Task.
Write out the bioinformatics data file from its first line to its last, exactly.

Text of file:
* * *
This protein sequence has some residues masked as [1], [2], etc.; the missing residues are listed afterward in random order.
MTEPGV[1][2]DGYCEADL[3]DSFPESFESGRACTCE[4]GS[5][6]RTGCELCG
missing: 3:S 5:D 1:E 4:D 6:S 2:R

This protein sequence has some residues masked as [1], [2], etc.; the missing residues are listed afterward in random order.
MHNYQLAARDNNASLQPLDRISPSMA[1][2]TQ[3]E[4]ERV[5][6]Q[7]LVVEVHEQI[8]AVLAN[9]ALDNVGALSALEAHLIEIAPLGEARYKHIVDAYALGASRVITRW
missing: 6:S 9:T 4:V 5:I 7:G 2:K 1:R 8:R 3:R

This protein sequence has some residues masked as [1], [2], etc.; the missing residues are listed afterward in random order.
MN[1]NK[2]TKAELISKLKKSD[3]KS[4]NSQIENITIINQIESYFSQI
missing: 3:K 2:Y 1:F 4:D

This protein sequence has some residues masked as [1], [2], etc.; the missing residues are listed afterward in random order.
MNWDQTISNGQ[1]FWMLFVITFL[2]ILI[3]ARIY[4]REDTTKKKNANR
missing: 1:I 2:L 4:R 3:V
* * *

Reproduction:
This protein sequence has some residues masked as [1], [2], etc.; the missing residues are listed afterward in random order.
MTEPGV[1][2]DGYCEADL[3]DSFPESFESGRACTCE[4]GS[5][6]RTGCELCG
missing: 3:S 5:D 1:E 4:D 6:S 2:R

This protein sequence has some residues masked as [1], [2], etc.; the missing residues are listed afterward in random order.
MHNYQLAARDNNASLQPLDRISPSMA[1][2]TQ[3]E[4]ERV[5][6]Q[7]LVVEVHEQI[8]AVLAN[9]ALDNVGALSALEAHLIEIAPLGEARYKHIVDAYALGASRVITRW
missing: 6:S 9:T 4:V 5:I 7:G 2:K 1:R 8:R 3:R

This protein sequence has some residues masked as [1], [2], etc.; the missing residues are listed afterward in random order.
MN[1]NK[2]TKAELISKLKKSD[3]KS[4]NSQIENITIINQIESYFSQI
missing: 3:K 2:Y 1:F 4:D

This protein sequence has some residues masked as [1], [2], etc.; the missing residues are listed afterward in random order.
MNWDQTISNGQ[1]FWMLFVITFL[2]ILI[3]ARIY[4]REDTTKKKNANR
missing: 1:I 2:L 4:R 3:V